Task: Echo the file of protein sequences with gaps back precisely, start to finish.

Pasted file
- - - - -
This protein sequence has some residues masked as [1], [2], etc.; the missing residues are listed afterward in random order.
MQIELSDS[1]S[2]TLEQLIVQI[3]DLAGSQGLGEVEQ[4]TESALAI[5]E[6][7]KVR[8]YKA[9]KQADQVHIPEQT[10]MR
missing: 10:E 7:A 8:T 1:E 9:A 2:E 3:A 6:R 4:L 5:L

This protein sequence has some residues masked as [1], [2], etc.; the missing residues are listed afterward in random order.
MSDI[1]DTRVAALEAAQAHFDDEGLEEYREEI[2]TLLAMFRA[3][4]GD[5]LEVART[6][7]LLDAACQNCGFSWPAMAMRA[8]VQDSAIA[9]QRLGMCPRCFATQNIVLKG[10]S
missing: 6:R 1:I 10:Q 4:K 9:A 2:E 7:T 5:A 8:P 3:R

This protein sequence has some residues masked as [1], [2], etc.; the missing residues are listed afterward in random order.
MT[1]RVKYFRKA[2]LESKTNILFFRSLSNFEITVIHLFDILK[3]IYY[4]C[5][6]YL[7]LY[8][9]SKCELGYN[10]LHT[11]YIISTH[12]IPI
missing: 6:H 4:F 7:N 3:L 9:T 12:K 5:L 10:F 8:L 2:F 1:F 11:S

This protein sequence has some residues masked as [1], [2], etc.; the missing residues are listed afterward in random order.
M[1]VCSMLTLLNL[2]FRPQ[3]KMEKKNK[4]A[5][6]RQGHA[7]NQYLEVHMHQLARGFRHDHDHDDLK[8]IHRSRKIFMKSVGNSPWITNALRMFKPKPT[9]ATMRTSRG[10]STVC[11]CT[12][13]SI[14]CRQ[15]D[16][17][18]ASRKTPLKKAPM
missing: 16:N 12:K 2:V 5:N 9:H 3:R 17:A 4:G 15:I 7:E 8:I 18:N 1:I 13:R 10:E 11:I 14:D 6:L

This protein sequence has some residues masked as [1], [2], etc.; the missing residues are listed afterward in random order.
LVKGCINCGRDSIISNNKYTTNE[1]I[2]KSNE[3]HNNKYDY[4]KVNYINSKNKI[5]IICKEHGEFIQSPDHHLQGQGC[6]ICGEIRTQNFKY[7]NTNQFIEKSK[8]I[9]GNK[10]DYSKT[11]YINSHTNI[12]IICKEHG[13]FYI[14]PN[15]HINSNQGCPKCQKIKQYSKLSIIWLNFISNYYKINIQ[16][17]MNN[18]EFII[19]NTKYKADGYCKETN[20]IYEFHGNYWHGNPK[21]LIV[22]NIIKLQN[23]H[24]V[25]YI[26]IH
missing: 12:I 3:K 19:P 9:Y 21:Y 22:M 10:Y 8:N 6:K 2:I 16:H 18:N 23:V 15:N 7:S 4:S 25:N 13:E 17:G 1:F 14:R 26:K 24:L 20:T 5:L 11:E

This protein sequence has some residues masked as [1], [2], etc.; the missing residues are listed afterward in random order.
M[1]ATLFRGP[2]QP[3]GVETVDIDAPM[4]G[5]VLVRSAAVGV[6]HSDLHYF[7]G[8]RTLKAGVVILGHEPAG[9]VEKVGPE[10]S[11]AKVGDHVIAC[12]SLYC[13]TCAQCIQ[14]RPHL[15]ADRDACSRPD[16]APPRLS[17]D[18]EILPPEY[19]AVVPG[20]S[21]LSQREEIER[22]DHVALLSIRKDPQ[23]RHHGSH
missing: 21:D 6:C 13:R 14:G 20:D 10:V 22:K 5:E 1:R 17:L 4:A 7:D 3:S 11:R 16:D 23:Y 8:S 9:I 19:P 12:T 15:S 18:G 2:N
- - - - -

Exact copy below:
This protein sequence has some residues masked as [1], [2], etc.; the missing residues are listed afterward in random order.
MQIELSDS[1]S[2]TLEQLIVQI[3]DLAGSQGLGEVEQ[4]TESALAI[5]E[6][7]KVR[8]YKA[9]KQADQVHIPEQT[10]MR
missing: 10:E 7:A 8:T 1:E 9:A 2:E 3:A 6:R 4:L 5:L

This protein sequence has some residues masked as [1], [2], etc.; the missing residues are listed afterward in random order.
MSDI[1]DTRVAALEAAQAHFDDEGLEEYREEI[2]TLLAMFRA[3][4]GD[5]LEVART[6][7]LLDAACQNCGFSWPAMAMRA[8]VQDSAIA[9]QRLGMCPRCFATQNIVLKG[10]S
missing: 6:R 1:I 10:Q 4:K 9:A 2:E 7:T 5:A 8:P 3:R

This protein sequence has some residues masked as [1], [2], etc.; the missing residues are listed afterward in random order.
MT[1]RVKYFRKA[2]LESKTNILFFRSLSNFEITVIHLFDILK[3]IYY[4]C[5][6]YL[7]LY[8][9]SKCELGYN[10]LHT[11]YIISTH[12]IPI
missing: 6:H 4:F 7:N 3:L 9:T 12:K 5:L 10:F 8:L 2:F 1:F 11:S

This protein sequence has some residues masked as [1], [2], etc.; the missing residues are listed afterward in random order.
M[1]VCSMLTLLNL[2]FRPQ[3]KMEKKNK[4]A[5][6]RQGHA[7]NQYLEVHMHQLARGFRHDHDHDDLK[8]IHRSRKIFMKSVGNSPWITNALRMFKPKPT[9]ATMRTSRG[10]STVC[11]CT[12][13]SI[14]CRQ[15]D[16][17][18]ASRKTPLKKAPM
missing: 16:N 12:K 2:V 5:N 9:H 3:R 17:A 4:G 15:I 7:E 8:I 18:N 1:I 13:R 10:E 11:I 14:D 6:L

This protein sequence has some residues masked as [1], [2], etc.; the missing residues are listed afterward in random order.
LVKGCINCGRDSIISNNKYTTNE[1]I[2]KSNE[3]HNNKYDY[4]KVNYINSKNKI[5]IICKEHGEFIQSPDHHLQGQGC[6]ICGEIRTQNFKY[7]NTNQFIEKSK[8]I[9]GNK[10]DYSKT[11]YINSHTNI[12]IICKEHG[13]FYI[14]PN[15]HINSNQGCPKCQKIKQYSKLSIIWLNFISNYYKINIQ[16][17]MNN[18]EFII[19]NTKYKADGYCKETN[20]IYEFHGNYWHGNPK[21]LIV[22]NIIKLQN[23]H[24]V[25]YI[26]IH
missing: 12:I 3:K 19:P 9:Y 21:Y 22:M 10:Y 8:N 6:K 2:I 16:H 18:N 23:V 15:N 7:S 4:S 25:N 13:E 17:G 1:F 14:R 26:K 24:L 20:T 5:L 11:E

This protein sequence has some residues masked as [1], [2], etc.; the missing residues are listed afterward in random order.
M[1]ATLFRGP[2]QP[3]GVETVDIDAPM[4]G[5]VLVRSAAVGV[6]HSDLHYF[7]G[8]RTLKAGVVILGHEPAG[9]VEKVGPE[10]S[11]AKVGDHVIAC[12]SLYC[13]TCAQCIQ[14]RPHL[15]ADRDACSRPD[16]APPRLS[17]D[18]EILPPEY[19]AVVPG[20]S[21]LSQREEIER[22]DHVALLSIRKDPQ[23]RHHGSH
missing: 21:D 6:C 13:R 14:G 20:D 10:V 22:K 5:E 1:R 17:L 4:A 7:D 3:S 11:R 16:D 23:Y 8:S 9:I 19:P 12:T 15:S 18:G 2:N